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Gedhun Choekyi Niyima: Tibetan Buddhism’s ‘reincarnated’ leader who disappeared aged six

A woman holds a candle in front of a picture of the Panchen Lama to mark his 31st birthday in 2020Image copyright

There is only one photograph in circulation of the Tibetan Gedhun Choekyi Niyima, one of the world’s most famous “disappeared” persons.

It is little more than a snapshot, taken when he was just six years old. It shows a boy with rosy cheeks and an impassive look on his face.

That boy is now 31, and 17 May marks exactly 25 years since he and his family were disappeared by China, three days after he was identified as the reincarnated Panchen Lama, the second most important figure in Tibetan Buddhism.

Since he was taken, there has been no independent news on his fate.

Tibetans outside China are using the anniversary to call for his release. But only Chinese officials know where he is and, having said little for a quarter of a century, there is little expectation that they will offer new information now.

“Our mood is gloomy,” admitted Sonam Tsering Frasi, the Tibetan government-in-exile’s representative in London.

For those who want the Panchen Lama freed, it is an understandable position. The case shows the power wielded by China’s leaders, who can make someone vanish completely with few consequences for either themselves or their country.

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Media captionWhat might the Panchen Lama look like today?

The UN Working Group on Enforced or Involuntary Disappearances has been trying to find out what has happened to Gedhun Choekyi Niyima since 1995, but it has discovered very little.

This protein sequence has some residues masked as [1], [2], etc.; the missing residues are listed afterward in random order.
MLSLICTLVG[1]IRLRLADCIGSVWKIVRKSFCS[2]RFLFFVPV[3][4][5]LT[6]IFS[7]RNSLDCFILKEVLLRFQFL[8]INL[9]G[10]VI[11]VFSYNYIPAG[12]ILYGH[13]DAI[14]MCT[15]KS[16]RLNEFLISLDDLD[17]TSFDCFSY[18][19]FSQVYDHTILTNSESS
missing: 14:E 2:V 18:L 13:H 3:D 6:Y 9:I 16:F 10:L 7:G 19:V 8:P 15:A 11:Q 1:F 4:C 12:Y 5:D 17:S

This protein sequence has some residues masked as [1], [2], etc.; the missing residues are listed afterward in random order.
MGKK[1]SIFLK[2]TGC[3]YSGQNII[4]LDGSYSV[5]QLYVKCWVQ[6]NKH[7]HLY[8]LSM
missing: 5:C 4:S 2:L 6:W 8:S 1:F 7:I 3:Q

A few weeks before the 25th anniversary of his disappearance, it gave the BBC this statement about its efforts.

“The Government of China has responded several times, but the information provided was considered insufficient to clarify the case and it remains outstanding.”

In 2013, the working group asked the Chinese government to allow it to visit the country.

In its annual report last year – six years after that request – it said it was still waiting for an answer.

“The working group hopes that a positive reply will be received soon,” the report noted, perhaps a little optimistically.

Although Beijing is saying little, there are reasons why China might have wanted this particular six-year-old boy to disappear.

In Tibetan Buddhism, the Panchen Lama is outranked only by the Dalai Lama, who fled Tibet in 1959 and became an alternative source of power for Tibetans who resented Beijing’s control of the Himalayan region.

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China chose its own Panchen Lama after the boy disappeared

It has been suggested, reasonably, that China did not want the Panchen Lama gaining the same authority and becoming a similar obstacle to its governance of Tibet.

After Gedhun Choekyi Niyima vanished, China chose its own Panchen Lama. Many believe it will also choose its own Dalai Lama when the current one dies.

China’s changing narrative

Down the years, the Chinese government has provided some information about the missing Panchen Lama, even if it was just to deny anything was wrong.

Immediately after his disappearance, it told the UN working group that “there has never been a case of disappearance and kidnapping of the family of the reincarnated child”.

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